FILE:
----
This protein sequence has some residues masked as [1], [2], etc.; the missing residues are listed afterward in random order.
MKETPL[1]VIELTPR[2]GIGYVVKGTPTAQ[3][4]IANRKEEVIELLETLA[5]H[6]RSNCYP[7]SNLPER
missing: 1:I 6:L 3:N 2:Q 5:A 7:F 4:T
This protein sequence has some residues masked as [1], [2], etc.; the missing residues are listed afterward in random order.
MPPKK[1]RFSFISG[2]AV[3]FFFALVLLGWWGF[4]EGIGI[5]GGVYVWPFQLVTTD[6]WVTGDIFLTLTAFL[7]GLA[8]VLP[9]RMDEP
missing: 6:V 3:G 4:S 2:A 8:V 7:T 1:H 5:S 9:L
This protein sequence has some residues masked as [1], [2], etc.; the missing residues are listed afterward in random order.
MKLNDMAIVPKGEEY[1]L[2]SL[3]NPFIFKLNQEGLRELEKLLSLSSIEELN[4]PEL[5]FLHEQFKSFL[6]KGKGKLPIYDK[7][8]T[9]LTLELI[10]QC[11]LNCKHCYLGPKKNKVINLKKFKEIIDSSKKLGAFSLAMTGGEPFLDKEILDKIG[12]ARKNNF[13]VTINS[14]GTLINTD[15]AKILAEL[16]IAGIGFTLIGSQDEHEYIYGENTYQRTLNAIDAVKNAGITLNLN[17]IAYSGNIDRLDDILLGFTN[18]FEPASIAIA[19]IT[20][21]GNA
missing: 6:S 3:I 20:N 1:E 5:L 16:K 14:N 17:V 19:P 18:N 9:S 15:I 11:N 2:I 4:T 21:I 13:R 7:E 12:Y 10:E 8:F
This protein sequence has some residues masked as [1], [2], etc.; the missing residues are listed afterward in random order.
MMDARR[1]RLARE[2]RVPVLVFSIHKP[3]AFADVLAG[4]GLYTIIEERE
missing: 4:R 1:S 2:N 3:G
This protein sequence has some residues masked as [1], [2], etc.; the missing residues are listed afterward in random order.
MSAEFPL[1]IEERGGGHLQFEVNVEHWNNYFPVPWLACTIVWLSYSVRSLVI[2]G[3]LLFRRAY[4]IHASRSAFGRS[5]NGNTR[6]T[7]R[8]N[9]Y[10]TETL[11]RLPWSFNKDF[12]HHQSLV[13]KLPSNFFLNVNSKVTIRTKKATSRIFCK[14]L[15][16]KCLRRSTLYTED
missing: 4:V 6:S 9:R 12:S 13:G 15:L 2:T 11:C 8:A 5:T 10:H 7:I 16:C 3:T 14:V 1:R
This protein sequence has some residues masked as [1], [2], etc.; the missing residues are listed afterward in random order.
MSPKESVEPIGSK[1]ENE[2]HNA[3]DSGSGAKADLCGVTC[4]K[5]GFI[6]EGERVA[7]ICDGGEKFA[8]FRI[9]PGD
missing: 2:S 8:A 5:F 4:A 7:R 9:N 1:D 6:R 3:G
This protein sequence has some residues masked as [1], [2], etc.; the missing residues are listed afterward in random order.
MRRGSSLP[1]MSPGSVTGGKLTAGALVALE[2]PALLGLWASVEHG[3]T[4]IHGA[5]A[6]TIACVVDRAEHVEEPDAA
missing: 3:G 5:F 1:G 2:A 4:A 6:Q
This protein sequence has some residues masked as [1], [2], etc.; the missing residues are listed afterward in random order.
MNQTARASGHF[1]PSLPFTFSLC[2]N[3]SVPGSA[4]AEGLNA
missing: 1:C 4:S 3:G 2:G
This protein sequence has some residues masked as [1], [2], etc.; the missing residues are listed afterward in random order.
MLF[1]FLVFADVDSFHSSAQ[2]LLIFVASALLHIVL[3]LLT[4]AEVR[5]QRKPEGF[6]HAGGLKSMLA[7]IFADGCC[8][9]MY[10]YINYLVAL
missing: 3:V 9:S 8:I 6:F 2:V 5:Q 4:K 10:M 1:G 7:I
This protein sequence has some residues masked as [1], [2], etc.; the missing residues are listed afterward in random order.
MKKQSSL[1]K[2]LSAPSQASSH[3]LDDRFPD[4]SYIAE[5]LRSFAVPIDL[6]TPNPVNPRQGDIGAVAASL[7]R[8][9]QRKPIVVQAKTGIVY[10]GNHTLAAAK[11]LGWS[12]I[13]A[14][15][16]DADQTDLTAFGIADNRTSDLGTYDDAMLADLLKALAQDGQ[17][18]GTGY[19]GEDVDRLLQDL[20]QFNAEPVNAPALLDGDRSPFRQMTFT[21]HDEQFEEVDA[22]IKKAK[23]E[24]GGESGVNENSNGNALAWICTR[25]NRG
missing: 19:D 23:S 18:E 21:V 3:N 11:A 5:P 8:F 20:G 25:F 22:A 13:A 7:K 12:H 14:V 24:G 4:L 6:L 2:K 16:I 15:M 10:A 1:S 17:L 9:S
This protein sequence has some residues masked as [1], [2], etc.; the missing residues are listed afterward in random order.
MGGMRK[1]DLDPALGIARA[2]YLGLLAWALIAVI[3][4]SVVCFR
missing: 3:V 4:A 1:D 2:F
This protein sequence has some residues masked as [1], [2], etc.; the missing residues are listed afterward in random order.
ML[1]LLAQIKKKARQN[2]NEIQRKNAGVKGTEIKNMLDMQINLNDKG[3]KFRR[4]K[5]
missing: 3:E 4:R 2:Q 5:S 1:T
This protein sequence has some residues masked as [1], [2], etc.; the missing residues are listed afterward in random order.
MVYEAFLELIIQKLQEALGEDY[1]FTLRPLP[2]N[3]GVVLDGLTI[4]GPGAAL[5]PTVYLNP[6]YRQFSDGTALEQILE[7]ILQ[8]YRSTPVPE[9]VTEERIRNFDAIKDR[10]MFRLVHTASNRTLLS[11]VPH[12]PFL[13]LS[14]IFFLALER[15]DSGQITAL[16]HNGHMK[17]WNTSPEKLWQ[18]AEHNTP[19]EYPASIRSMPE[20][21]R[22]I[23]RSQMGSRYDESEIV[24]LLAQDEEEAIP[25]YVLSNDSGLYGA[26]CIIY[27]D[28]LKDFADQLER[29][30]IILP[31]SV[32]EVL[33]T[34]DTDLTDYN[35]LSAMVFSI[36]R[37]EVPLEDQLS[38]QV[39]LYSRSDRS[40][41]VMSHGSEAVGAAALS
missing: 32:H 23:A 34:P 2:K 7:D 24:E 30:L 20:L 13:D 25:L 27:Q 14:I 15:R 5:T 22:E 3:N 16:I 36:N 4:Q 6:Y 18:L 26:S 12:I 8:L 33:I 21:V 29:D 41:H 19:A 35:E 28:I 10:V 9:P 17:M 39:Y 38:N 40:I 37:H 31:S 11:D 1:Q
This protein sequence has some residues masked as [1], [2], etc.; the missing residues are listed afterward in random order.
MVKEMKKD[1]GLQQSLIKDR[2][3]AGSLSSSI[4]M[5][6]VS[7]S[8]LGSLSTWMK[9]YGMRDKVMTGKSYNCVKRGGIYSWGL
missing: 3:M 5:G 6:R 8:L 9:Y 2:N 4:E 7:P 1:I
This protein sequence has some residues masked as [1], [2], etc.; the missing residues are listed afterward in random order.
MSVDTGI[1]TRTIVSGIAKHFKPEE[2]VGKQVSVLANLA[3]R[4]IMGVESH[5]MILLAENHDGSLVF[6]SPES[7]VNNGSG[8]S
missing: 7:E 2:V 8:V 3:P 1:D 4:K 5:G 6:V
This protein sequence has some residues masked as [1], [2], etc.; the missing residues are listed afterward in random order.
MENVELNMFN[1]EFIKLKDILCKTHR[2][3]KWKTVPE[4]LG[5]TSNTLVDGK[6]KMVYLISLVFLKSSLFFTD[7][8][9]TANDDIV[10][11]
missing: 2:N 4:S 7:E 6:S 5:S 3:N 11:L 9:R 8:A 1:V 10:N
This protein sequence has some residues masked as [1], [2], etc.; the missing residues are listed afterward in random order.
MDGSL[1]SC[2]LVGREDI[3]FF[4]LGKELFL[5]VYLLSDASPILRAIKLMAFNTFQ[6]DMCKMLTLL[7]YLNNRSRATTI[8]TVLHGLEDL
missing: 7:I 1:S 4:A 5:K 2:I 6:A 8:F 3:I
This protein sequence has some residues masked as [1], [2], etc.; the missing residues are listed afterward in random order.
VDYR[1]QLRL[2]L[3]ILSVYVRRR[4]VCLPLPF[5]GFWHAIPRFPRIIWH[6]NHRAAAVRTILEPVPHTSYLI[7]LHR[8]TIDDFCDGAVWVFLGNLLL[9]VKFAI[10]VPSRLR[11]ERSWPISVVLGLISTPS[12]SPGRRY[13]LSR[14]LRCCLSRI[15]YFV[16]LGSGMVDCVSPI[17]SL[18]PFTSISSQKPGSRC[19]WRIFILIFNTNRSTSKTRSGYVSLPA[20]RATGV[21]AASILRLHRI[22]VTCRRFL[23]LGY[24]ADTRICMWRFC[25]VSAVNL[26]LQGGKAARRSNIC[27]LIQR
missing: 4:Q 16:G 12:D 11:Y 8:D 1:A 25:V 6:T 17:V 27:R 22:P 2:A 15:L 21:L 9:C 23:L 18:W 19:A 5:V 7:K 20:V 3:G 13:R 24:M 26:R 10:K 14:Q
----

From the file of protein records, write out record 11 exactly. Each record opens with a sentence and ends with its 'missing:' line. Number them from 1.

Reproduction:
This protein sequence has some residues masked as [1], [2], etc.; the missing residues are listed afterward in random order.
MGGMRK[1]DLDPALGIARA[2]YLGLLAWALIAVI[3][4]SVVCFR
missing: 3:V 4:A 1:D 2:F